For the existentialists, particularly Martin Heidegger, acceptance of death was a key part of living. In the face of death each choice in life becomes an important one. They took the end of existence as a motivation to value existence all the more. The existentialists push you to accept your inevitable demise, remember it, and use it as a reason to embrace life. Such a positive view on oblivion is hard to find elsewhere.

Philosopher Luc Bovens offers us a more modern view on how to approach death secularly in his Big Think interview.

I mostly agree with his conclusions, however they do have some implications. That implication being that, Ideals are real things and sometimes they are worth dying for.

This unfortunately is also the line of reasoning that is distorted by certain purveyors of asymmetric tactics that do not value human lives. Once that realization settles, some of you may start to feel like this:

After watching that you have been sleep walking though life as the world crumbles in some bizarre version of “A brave new world” where people just can’t be arsed to give a shit about the future, why worry ? After all, didn’t some pseudo-nihilist pretending to be Buddhist say “The only thing that really exists is ‘now’ so why worry about the future? Just trying ta get laid and not have a relationship bro, it’s all just meaningless meat anyway. Chill out. This is why no one likes you.”(I wouldn’t advocate for violence, but I also wouldn’t be mad at you for punching that guy. Personally I imagine him like this: )sleep walking climate changex480

What about the cosmos? The idea that the universe still cares after I die sounds enjoyable, can I have that if I give up the afterlife?

The same science that supports the idea that death is the final end can give us comforting words too.

American physicist, comedian, and author Aaron Freeman wrote Eulogy from a Physicistdescribing how death can be viewed from a scientific worldview. A eulogizing physicist would remind a mourning family that:

No energy gets created in the universe, and none is destroyed. You want your mother to know that all your energy, every vibration, every Btu of heat, every wave of every particle that was her beloved child remains with her in this world.”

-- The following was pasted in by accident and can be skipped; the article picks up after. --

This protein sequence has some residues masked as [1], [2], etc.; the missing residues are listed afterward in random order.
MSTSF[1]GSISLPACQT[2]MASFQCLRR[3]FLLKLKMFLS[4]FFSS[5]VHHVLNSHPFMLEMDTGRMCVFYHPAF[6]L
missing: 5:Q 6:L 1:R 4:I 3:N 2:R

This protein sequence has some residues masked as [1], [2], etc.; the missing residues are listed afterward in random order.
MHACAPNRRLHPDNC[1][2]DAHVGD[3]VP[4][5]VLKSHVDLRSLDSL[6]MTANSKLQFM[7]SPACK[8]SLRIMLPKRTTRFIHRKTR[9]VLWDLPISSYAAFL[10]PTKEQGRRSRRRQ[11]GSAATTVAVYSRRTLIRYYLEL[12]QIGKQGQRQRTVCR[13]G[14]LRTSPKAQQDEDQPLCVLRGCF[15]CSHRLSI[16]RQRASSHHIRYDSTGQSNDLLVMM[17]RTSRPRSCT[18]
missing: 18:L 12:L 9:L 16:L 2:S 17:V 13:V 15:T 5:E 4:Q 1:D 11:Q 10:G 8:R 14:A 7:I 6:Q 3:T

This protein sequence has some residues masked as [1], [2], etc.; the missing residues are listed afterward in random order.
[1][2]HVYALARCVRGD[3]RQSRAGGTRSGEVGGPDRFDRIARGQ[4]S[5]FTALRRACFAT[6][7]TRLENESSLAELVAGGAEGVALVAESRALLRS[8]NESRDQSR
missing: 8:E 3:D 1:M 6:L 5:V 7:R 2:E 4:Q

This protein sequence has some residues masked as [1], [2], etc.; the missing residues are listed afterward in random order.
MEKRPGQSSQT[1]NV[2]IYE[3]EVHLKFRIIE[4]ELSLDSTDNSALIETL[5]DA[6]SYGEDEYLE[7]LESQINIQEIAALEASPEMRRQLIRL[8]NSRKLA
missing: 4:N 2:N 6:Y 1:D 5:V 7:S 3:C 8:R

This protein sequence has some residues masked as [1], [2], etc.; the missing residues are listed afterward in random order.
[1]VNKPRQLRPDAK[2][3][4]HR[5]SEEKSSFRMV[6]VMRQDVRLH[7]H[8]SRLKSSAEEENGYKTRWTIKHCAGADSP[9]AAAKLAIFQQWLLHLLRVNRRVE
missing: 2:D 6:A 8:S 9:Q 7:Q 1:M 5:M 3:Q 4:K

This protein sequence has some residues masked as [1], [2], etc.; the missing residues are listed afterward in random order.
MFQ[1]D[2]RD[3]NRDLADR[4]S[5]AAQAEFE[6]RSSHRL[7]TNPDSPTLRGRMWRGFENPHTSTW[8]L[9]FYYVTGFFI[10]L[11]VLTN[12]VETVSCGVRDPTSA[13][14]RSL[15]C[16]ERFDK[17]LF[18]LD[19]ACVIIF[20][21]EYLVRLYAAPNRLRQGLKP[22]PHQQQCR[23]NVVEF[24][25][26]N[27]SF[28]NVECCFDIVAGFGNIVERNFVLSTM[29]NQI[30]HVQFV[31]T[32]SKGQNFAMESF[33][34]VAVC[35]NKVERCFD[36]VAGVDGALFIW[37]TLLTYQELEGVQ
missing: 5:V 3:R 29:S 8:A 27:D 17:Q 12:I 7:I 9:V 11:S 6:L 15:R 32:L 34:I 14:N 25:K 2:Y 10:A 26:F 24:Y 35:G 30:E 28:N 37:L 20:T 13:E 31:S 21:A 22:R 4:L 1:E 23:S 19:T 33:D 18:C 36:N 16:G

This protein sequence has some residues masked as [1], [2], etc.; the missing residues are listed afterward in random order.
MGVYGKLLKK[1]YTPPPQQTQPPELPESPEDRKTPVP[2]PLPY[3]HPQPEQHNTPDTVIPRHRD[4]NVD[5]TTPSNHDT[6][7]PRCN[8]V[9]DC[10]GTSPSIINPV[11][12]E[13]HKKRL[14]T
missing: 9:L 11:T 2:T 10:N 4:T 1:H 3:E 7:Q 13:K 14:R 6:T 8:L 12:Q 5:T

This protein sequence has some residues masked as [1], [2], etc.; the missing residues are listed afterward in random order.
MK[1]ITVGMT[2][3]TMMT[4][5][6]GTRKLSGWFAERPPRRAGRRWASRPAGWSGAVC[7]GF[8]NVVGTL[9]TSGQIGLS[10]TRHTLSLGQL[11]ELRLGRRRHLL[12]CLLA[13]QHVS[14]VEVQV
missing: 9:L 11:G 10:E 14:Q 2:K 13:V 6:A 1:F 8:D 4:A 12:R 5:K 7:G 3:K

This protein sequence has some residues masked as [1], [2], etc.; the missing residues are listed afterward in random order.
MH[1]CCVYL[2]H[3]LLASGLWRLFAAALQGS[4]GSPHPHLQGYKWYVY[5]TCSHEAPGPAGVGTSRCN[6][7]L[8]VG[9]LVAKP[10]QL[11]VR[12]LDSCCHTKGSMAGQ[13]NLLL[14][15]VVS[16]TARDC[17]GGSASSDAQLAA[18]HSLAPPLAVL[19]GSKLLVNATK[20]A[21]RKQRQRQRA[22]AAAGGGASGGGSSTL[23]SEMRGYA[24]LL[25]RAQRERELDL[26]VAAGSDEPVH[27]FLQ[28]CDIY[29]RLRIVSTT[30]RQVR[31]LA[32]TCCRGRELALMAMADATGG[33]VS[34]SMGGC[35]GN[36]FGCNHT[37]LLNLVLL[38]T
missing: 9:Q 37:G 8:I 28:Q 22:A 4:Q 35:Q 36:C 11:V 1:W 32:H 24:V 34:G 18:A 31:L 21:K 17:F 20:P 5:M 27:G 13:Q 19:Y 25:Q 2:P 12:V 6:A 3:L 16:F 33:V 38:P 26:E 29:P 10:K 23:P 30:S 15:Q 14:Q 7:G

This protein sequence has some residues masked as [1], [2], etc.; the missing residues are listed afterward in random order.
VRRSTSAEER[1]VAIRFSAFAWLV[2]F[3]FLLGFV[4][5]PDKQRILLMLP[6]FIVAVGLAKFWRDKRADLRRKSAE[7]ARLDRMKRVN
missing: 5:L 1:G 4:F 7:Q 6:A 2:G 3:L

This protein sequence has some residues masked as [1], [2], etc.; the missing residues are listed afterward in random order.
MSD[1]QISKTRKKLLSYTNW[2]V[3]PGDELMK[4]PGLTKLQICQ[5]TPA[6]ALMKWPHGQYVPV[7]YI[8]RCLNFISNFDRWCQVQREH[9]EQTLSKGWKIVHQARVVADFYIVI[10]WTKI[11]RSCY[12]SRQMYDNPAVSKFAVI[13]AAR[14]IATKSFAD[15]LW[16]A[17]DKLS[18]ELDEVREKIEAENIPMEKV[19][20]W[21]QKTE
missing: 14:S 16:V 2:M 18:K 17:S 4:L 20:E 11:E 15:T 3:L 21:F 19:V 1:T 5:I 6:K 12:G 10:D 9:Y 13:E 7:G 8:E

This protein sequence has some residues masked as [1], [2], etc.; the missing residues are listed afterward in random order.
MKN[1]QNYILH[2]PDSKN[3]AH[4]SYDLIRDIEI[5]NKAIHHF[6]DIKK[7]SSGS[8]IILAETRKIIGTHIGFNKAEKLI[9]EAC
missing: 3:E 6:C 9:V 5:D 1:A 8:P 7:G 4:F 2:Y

Even if we are not immortal, many of our component elements are. Even if we die, parts of us never will, those parts can affect every part of the universe long after we are dead and gone. It is not limited to our components. Our deeds can leave an indellible mark on history in a way that atoms cannot. Our halls and history books are littered with the ghosts of the past. Our knowledge is built on the shoulders of intellectual giants. That leaves open the possibility of a motivation that is different from the afterlife … or cake. Words alone seem to do it injustice, it’s so much more than that. As such it cannot be conveyed in words alone. A Zen koan maybe ? well, for now you will just have to settle for this:

One of the nice things about Buddhism in general is you can go back and add things later.

Death is unpleasant to think about. Our search for ways to make it easier to handle or even avoid it entirely goes back as far as human history. With the  increasing number of atheists around the world, trying to help people deal with the idea of death may be a bigger task than ever. As Ernest Becker wrote in The Denial of Death: “To live fully is to live with an awareness of the rumble of terror that underlies everything.” Though I don’t know if he was contending with the shadow of technology that haunts the future.

For those who don’t believe in an afterlife, viewing death without smoke and mirrors can be a great comfort. Reflecting on how people have faced oblivion in the past can help us all face it in the future, whenever it comes — and come it will.

For the nihilists who feel this sermon is just a pile of contrived plataitudes strung togeather as part of some here to for unimaginable game, I leave you with this, A flow so cold, we don’t need AC.  (Warning contains adult themes and language)

And find a warm body to cuddle with, winter is here.









And finally, for those cold warriors looking for meaning, a direction now that the future actually seems possible, just don’t forget, we are all in this together. All hail fully automated luxury space communism!  and her little dog too!